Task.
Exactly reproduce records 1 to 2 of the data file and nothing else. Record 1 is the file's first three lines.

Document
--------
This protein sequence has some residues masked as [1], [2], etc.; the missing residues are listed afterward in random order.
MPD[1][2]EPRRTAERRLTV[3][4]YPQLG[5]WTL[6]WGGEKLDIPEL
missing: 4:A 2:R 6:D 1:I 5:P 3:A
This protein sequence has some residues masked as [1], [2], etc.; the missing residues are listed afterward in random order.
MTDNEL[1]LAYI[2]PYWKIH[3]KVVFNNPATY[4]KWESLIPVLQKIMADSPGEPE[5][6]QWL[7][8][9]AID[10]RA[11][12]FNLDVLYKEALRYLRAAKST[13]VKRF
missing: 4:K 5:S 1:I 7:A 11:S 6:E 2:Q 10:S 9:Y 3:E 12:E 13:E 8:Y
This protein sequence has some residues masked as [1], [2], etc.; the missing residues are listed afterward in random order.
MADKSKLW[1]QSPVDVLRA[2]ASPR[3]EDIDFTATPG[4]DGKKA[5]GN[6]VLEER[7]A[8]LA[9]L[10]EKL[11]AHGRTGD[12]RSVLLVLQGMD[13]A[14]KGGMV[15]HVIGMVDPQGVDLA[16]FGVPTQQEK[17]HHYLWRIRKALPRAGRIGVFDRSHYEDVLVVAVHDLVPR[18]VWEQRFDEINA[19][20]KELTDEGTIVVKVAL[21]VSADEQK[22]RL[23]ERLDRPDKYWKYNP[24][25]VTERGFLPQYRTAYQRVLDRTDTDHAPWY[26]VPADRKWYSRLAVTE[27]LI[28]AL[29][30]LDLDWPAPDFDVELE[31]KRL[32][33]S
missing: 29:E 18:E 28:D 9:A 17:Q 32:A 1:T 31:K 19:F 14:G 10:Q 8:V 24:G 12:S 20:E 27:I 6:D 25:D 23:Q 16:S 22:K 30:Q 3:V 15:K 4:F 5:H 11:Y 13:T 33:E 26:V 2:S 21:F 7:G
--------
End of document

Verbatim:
This protein sequence has some residues masked as [1], [2], etc.; the missing residues are listed afterward in random order.
MPD[1][2]EPRRTAERRLTV[3][4]YPQLG[5]WTL[6]WGGEKLDIPEL
missing: 4:A 2:R 6:D 1:I 5:P 3:A
This protein sequence has some residues masked as [1], [2], etc.; the missing residues are listed afterward in random order.
MTDNEL[1]LAYI[2]PYWKIH[3]KVVFNNPATY[4]KWESLIPVLQKIMADSPGEPE[5][6]QWL[7][8][9]AID[10]RA[11][12]FNLDVLYKEALRYLRAAKST[13]VKRF
missing: 4:K 5:S 1:I 7:A 11:S 6:E 2:Q 10:S 9:Y 3:E 12:E 13:E 8:Y